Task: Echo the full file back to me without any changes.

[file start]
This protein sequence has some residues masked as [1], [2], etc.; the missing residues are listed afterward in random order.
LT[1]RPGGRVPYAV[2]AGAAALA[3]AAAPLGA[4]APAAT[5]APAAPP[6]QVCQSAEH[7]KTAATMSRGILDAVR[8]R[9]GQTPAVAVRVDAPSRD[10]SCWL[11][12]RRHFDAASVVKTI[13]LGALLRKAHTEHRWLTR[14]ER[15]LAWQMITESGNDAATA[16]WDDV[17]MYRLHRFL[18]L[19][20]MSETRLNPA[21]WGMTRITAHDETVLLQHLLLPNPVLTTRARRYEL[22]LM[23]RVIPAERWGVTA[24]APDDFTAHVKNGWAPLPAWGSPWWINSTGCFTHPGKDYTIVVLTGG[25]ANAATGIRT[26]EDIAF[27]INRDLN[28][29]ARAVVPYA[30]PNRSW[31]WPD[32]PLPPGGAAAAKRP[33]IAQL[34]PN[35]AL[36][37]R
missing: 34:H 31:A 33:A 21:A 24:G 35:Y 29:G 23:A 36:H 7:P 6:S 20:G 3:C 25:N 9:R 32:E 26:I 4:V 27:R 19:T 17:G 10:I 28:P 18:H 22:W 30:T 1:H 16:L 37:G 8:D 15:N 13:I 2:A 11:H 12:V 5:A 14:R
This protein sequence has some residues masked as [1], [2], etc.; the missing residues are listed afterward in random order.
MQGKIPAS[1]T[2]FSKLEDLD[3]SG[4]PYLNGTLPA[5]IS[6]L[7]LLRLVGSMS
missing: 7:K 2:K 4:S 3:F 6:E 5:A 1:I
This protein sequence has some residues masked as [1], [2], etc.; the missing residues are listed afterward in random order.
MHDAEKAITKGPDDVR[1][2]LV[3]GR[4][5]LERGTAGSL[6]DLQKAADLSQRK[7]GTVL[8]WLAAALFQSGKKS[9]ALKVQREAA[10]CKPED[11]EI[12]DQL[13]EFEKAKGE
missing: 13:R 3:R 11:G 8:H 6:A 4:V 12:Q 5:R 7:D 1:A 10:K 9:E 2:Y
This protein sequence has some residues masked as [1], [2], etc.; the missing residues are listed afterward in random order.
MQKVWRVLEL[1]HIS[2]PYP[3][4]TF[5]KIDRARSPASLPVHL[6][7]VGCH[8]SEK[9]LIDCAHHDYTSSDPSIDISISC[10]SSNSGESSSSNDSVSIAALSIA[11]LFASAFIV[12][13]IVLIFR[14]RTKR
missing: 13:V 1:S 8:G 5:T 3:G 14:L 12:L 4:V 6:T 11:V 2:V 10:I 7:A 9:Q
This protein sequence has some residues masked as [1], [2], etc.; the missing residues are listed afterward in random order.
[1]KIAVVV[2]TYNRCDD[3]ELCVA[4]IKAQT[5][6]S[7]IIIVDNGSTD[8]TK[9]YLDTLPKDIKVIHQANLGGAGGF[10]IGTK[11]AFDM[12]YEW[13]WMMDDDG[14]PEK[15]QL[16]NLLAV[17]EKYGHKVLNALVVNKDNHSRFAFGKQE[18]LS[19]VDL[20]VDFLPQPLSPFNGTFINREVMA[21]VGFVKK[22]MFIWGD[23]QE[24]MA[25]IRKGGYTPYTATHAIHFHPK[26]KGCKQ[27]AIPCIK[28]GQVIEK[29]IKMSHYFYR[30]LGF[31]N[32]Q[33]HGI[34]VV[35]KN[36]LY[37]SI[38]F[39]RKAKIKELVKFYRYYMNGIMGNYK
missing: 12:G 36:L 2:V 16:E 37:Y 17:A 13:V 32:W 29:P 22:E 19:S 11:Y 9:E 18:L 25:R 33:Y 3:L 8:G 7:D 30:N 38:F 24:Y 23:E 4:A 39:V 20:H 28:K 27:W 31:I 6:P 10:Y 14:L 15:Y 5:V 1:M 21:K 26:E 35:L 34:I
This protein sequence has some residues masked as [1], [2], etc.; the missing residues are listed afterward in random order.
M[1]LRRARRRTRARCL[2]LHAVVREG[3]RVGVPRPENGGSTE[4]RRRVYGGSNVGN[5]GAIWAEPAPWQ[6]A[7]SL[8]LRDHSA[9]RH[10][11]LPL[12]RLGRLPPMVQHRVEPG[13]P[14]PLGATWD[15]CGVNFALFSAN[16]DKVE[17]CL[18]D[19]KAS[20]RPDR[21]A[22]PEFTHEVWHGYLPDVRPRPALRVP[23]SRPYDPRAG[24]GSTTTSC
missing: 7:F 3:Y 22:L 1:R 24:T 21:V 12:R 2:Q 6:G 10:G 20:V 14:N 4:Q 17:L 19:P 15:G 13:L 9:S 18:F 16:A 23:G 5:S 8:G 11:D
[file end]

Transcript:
This protein sequence has some residues masked as [1], [2], etc.; the missing residues are listed afterward in random order.
LT[1]RPGGRVPYAV[2]AGAAALA[3]AAAPLGA[4]APAAT[5]APAAPP[6]QVCQSAEH[7]KTAATMSRGILDAVR[8]R[9]GQTPAVAVRVDAPSRD[10]SCWL[11][12]RRHFDAASVVKTI[13]LGALLRKAHTEHRWLTR[14]ER[15]LAWQMITESGNDAATA[16]WDDV[17]MYRLHRFL[18]L[19][20]MSETRLNPA[21]WGMTRITAHDETVLLQHLLLPNPVLTTRARRYEL[22]LM[23]RVIPAERWGVTA[24]APDDFTAHVKNGWAPLPAWGSPWWINSTGCFTHPGKDYTIVVLTGG[25]ANAATGIRT[26]EDIAF[27]INRDLN[28][29]ARAVVPYA[30]PNRSW[31]WPD[32]PLPPGGAAAAKRP[33]IAQL[34]PN[35]AL[36][37]R
missing: 34:H 31:A 33:A 21:A 24:G 35:Y 29:G 23:A 36:H 7:P 6:S 20:G 3:C 25:N 9:R 32:E 26:I 4:V 27:R 19:T 17:G 10:I 28:P 18:H 22:W 30:T 1:H 16:L 37:G 8:D 15:N 13:I 2:A 11:H 12:V 5:A 14:R
This protein sequence has some residues masked as [1], [2], etc.; the missing residues are listed afterward in random order.
MQGKIPAS[1]T[2]FSKLEDLD[3]SG[4]PYLNGTLPA[5]IS[6]L[7]LLRLVGSMS
missing: 7:K 2:K 4:S 3:F 6:E 5:A 1:I
This protein sequence has some residues masked as [1], [2], etc.; the missing residues are listed afterward in random order.
MHDAEKAITKGPDDVR[1][2]LV[3]GR[4][5]LERGTAGSL[6]DLQKAADLSQRK[7]GTVL[8]WLAAALFQSGKKS[9]ALKVQREAA[10]CKPED[11]EI[12]DQL[13]EFEKAKGE
missing: 13:R 3:R 11:G 8:H 6:A 4:V 12:Q 5:R 7:D 1:A 10:K 9:E 2:Y
This protein sequence has some residues masked as [1], [2], etc.; the missing residues are listed afterward in random order.
MQKVWRVLEL[1]HIS[2]PYP[3][4]TF[5]KIDRARSPASLPVHL[6][7]VGCH[8]SEK[9]LIDCAHHDYTSSDPSIDISISC[10]SSNSGESSSSNDSVSIAALSIA[11]LFASAFIV[12][13]IVLIFR[14]RTKR
missing: 13:V 1:S 8:G 5:T 3:G 14:L 12:L 4:V 6:T 11:V 2:V 10:I 7:A 9:Q
This protein sequence has some residues masked as [1], [2], etc.; the missing residues are listed afterward in random order.
[1]KIAVVV[2]TYNRCDD[3]ELCVA[4]IKAQT[5][6]S[7]IIIVDNGSTD[8]TK[9]YLDTLPKDIKVIHQANLGGAGGF[10]IGTK[11]AFDM[12]YEW[13]WMMDDDG[14]PEK[15]QL[16]NLLAV[17]EKYGHKVLNALVVNKDNHSRFAFGKQE[18]LS[19]VDL[20]VDFLPQPLSPFNGTFINREVMA[21]VGFVKK[22]MFIWGD[23]QE[24]MA[25]IRKGGYTPYTATHAIHFHPK[26]KGCKQ[27]AIPCIK[28]GQVIEK[29]IKMSHYFYR[30]LGF[31]N[32]Q[33]HGI[34]VV[35]KN[36]LY[37]SI[38]F[39]RKAKIKELVKFYRYYMNGIMGNYK
missing: 12:G 36:L 2:V 16:E 37:Y 17:A 13:V 32:W 29:P 22:E 19:S 11:Y 9:E 18:L 25:R 33:Y 3:L 8:G 7:D 30:N 38:F 24:Y 23:E 4:A 39:V 20:H 28:K 27:W 31:I 6:P 10:Y 14:L 15:Y 5:V 1:M 21:K 26:E 35:L 34:I
This protein sequence has some residues masked as [1], [2], etc.; the missing residues are listed afterward in random order.
M[1]LRRARRRTRARCL[2]LHAVVREG[3]RVGVPRPENGGSTE[4]RRRVYGGSNVGN[5]GAIWAEPAPWQ[6]A[7]SL[8]LRDHSA[9]RH[10][11]LPL[12]RLGRLPPMVQHRVEPG[13]P[14]PLGATWD[15]CGVNFALFSAN[16]DKVE[17]CL[18]D[19]KAS[20]RPDR[21]A[22]PEFTHEVWHGYLPDVRPRPALRVP[23]SRPYDPRAG[24]GSTTTSC
missing: 7:F 3:Y 22:L 1:R 24:T 21:V 12:R 2:Q 6:G 10:G 20:V 14:N 4:Q 17:L 19:P 15:G 13:L 9:S 18:F 16:A 23:G 5:S 8:G 11:D